rocketnumbernine

Andrew's Project Blog: Hardware, Software, Stuff I find Interesting

This is a description of my first useful Arduino project - The Finger.

The external USB drive that's a backup device to my Mac Mini media server doesn't cope well with being on 24/7. The power supply has had to be replaced once and the disk gets (comparatively) noisy which is annoying as it sits in my living room under the TV.

The solution was something that would turn the disk on and off when needed. Something controlled by an Arduino communicating with a perl script on the Mac seemed a fun way of doing it.

Which Arduino.

I used a Seeeduino Arduino compatible board, Seeeduino Boardmainly because the Arduino Duemilanove Boards were out of stock when buying. But I've grown quite fond of the Seeeduino, the SMD components and mini USB make it look much more compact and looks neat, the ability to turn of auto reset functionality by switch has been very useful. For prototyping the Sparkfun ProtoShield board fits snugly on top.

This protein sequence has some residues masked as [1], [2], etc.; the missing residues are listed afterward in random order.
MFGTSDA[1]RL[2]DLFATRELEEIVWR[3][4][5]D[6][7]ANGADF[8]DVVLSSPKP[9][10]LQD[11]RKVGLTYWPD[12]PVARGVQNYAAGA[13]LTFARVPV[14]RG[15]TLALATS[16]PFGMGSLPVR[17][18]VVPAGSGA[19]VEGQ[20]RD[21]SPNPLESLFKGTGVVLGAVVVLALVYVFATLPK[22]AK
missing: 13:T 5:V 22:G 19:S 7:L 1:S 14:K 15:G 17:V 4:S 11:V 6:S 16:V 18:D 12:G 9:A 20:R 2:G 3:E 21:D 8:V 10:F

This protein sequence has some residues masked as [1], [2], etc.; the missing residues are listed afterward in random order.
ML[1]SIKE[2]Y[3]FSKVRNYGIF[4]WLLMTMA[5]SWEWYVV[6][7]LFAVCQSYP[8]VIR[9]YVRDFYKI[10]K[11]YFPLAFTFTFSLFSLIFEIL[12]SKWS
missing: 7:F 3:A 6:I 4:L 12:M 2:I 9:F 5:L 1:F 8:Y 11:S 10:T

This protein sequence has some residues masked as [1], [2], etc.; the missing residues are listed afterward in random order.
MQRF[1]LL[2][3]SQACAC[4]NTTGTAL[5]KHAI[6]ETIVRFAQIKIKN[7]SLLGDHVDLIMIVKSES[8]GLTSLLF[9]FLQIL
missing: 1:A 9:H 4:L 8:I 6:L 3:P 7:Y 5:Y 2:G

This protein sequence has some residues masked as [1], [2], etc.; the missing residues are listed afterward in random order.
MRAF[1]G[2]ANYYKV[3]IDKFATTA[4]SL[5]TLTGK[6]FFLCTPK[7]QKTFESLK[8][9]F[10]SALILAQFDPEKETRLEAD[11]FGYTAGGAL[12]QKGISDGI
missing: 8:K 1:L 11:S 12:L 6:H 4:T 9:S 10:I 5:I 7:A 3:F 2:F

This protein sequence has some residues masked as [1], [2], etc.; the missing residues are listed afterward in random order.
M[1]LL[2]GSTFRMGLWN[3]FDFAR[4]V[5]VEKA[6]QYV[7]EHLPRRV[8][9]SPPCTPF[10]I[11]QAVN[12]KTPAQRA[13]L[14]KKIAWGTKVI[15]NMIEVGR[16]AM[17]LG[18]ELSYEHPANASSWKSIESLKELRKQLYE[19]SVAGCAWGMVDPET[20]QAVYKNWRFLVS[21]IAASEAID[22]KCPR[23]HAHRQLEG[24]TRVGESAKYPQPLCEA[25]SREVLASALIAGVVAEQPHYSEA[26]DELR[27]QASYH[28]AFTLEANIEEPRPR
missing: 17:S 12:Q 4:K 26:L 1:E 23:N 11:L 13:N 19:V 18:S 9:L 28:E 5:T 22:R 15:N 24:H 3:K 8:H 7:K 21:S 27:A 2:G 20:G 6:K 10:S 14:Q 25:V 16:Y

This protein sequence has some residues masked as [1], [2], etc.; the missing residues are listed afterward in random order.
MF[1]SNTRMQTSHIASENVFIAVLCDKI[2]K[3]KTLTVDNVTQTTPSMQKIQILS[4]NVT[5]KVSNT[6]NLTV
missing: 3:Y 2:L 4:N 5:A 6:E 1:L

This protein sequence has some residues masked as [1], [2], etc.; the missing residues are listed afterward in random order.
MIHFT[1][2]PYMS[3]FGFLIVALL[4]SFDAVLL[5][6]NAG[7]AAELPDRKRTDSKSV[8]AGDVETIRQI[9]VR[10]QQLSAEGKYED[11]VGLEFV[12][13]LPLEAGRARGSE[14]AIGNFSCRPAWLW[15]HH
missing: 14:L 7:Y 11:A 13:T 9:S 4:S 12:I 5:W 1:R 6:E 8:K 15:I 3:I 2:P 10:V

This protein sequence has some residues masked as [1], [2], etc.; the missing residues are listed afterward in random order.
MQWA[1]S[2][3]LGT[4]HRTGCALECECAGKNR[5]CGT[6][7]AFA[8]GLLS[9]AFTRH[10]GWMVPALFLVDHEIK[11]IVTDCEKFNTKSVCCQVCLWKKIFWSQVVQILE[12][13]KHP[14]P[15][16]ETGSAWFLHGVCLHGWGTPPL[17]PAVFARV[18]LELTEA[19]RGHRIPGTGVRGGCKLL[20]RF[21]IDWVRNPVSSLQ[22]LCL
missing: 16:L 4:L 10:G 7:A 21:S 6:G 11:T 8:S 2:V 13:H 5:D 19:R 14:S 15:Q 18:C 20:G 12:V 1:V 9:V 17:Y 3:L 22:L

Pushing the Switch

I didn't want to take the disk apart or play with mains electricity so it had to be turned on mechanically by pushing the on/off switch. A servo motor seemed the best choice as they can be easily controlled from the Arduino with no extra electronics and can be picked up fairly cheaply compared with linear actuators. A Servo was also much easier to mount and house on the front of the disk.

Wiring is straightforward: brown cable to Arduino GND pin, red to +5V, and orange to a digital out - D9.Testing the Servo Arm ActionThe test standalone sweep program is below was useful for testing the mechanical assembly and finding out the required amount of movement - it just sweeps the arm a few degrees, stops for a set period and then sweeps back to neutral position.

If moving slowly enough with little resistance, the servo only drew a max of about 150mA , so can be powered safely from the USB supplied 5V available off the Arduino.

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#include <Servo.h>